What we epistemically owe to each other
- 768 Downloads
This paper is about an overlooked aspect—the cognitive or epistemic aspect—of the moral demand we place on one another to be treated well. We care not only how people act towards us and what they say of us, but also what they believe of us. That we can feel hurt by what others believe of us suggests both that beliefs can wrong and that there is something we epistemically owe to each other. This proposal, however, surprises many theorists who claim it lacks both intuitive and theoretical support. This paper argues that the proposal has intuitive support and is not at odds with much contemporary theorizing about what we owe to each other.
KeywordsEpistemic duties Epistemic obligations Doxastic wronging Ethics of belief Wronging beliefs
For helpful comments and discussions, there are a lot of people I want to draw special attention to and I apologize to anyone I forget. In alphabetical order: Mike Ashfield, Renee Bolinger, Endre Begby, Stephen Bero, Kenny Easwaran, Stephen Finlay, Pamela Hieronymi, Gabbrielle Johnson, Robin Jeshion, Shieva Kleinschmidt, Dustin Locke, Maegan Fairchild, Kathryn Pogin, Mark Schroeder, Regina Rini, Briana Toole, Ralph Wedgwood, and Aaron Zimmerman. Additionally, I’d like to thank audiences at Claremont McKenna College, Princeton University, the 2018 Pacific division meeting of the American Philosophical Association, and the Vancouver Summer Philosophy Conference.
- Basu, R. (2018a). Beliefs that wrong. Ph.D. Dissertation. University of Southern California.Google Scholar
- Basu, R. (2018b). The Wrongs of racist beliefs. Philosophical Studies. https://doi.org/10.1007/s11098-018-1137-0.
- Basu, R. (In preparation). Moral encroachment and the moral stakes of racist beliefs. Philosophical Issues.Google Scholar
- Basu, R., & Schroeder, M. (2019). Doxastic wrongings. In B. Kim, & M. McGrath (Eds.), Pragmatic encroachment in epistemology (pp. 181–205). Routledge.Google Scholar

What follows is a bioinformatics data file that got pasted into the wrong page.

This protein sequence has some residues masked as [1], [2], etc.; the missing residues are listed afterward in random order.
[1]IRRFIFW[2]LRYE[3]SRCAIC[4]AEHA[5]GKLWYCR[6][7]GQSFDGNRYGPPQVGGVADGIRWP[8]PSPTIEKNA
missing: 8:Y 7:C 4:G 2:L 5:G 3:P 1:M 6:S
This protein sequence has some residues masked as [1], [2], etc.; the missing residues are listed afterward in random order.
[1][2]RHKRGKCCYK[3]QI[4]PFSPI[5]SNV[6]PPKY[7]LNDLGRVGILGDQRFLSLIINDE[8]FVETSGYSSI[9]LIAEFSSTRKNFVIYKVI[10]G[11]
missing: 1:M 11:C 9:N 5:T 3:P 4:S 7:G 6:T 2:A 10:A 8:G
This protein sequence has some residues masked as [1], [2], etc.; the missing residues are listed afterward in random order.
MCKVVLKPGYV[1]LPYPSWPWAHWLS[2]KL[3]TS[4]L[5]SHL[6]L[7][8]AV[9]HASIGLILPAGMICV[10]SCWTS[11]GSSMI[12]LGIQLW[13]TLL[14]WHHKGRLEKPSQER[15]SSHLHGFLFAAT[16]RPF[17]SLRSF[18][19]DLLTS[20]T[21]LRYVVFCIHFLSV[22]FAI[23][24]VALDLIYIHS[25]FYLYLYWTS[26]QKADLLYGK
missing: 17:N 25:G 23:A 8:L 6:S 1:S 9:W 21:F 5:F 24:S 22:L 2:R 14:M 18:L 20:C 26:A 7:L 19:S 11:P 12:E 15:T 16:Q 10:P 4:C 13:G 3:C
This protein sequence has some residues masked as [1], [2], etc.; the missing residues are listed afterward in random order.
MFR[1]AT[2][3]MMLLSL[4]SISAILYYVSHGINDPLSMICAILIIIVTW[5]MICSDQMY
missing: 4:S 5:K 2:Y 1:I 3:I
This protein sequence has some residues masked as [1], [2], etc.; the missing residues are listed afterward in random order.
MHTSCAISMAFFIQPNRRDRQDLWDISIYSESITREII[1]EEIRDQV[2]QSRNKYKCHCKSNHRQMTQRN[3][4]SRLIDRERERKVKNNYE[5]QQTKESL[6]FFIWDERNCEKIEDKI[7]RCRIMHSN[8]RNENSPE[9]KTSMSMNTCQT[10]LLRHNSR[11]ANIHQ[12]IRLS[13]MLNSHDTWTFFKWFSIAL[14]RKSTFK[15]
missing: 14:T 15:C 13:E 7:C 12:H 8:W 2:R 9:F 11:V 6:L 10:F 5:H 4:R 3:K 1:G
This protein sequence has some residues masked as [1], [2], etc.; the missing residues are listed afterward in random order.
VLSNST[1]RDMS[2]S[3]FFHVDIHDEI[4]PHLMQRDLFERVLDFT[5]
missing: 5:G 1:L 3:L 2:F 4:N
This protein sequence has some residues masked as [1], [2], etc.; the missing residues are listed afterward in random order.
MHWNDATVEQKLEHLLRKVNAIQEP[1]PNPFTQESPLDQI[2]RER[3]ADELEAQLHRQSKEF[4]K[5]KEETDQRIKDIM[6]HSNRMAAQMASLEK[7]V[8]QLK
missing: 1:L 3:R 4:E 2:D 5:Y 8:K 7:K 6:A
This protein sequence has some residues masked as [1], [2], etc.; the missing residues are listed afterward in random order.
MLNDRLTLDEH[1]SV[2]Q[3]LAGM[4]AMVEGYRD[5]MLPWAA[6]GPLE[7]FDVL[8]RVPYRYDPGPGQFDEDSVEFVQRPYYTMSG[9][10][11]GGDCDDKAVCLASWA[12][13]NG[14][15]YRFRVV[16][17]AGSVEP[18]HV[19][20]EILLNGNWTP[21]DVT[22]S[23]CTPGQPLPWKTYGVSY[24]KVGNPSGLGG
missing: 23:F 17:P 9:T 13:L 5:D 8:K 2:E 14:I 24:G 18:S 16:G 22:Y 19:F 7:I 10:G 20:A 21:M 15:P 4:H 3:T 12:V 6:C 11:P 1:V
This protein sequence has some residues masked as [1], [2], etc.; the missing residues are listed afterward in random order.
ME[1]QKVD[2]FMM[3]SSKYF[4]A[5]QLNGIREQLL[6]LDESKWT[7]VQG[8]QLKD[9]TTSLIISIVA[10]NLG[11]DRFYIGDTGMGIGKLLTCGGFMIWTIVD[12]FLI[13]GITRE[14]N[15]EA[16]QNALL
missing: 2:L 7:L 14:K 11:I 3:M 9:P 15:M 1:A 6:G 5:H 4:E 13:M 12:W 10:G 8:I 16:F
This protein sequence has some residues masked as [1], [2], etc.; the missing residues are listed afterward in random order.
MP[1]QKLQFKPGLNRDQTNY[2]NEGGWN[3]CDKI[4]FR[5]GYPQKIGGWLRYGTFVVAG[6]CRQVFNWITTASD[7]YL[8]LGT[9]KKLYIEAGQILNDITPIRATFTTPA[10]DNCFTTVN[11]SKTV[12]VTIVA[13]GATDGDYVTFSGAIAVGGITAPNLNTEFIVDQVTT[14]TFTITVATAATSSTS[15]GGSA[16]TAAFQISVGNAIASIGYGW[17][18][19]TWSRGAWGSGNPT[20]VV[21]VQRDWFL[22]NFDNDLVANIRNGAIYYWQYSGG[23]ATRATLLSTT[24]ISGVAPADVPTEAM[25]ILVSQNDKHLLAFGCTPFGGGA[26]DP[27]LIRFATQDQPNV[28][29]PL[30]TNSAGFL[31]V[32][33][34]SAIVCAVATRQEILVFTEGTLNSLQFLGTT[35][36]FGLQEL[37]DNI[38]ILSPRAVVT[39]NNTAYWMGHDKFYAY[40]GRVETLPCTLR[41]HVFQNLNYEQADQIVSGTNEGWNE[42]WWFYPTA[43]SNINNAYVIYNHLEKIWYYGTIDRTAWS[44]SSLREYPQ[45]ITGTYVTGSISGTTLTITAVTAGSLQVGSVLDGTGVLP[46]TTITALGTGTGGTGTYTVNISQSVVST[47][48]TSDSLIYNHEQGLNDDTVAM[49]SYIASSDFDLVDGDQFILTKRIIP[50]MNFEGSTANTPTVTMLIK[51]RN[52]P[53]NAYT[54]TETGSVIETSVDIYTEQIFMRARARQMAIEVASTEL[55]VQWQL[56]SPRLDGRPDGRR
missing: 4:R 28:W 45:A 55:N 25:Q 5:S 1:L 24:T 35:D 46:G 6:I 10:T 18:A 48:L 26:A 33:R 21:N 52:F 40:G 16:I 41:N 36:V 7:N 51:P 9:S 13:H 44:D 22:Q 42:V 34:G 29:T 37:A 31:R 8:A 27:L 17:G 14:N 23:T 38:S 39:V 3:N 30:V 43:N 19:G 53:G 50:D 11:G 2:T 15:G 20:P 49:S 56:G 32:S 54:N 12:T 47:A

- Beeghly, E. (2018). Failing to treat persons as individuals. Ergo, 5(26), 687–711.Google Scholar
- Bero, S. (MS). Relationships and reactive attitudes.Google Scholar
- Bell, M. (2009). Anger, virtue and oppression. In L. Tessman (Ed.), Feminist ethics and social and political philosophy: Theorizing the non-ideal. Berlin: Springer.Google Scholar
- Darwall, S. (2006). The second-person standpoint: Morality, respect, and accountability. Harvard: Harvard University Press.Google Scholar
- de Beauvoir, S. (1949). The second sex. 2010. Random House.Google Scholar
- DiAngelo, R. (2011). White fragility. International Journal of Critical Pedagogy, 3(3), 54–70.Google Scholar
- Du Bois, W. E. B. (1903). The souls of black folk. 1994. Dover.Google Scholar
- Lorde, A. (1984). Eye to eye: Black women, hatred, and anger. In Sister Outsider, (pp. 145–75). Crossing Press.Google Scholar
- Marušić, B. (2015). Evidence and agency. Oxford: Oxford University Press.Google Scholar
- Nussbaum, M. C. (2016). Anger and forgiveness. Oxford: Oxford University Press.Google Scholar
- Parker, P. (1999). For the white person who wants to know how to be my friend. from Movement in Black. Ithaca, NY: Firebrand Books.Google Scholar
- Schroeder, M. (2018a). Persons as things. In Oxford studies in normative ethics. Oxford University Press.Google Scholar
- Srinivasan, A. (2016). Would politics be better off without anger. The Nation. https://www.thenation.com/article/a-righteous-fury/. Accessed 22 Mar 2018
- Strawson, P. (1962). Freedom and resentment. In Freedom and resentment and other essays. 2008. Routledge.Google Scholar
- Williams, P. J. (1992). The alchemy of race and rights. Harvard: Harvard University Press.Google Scholar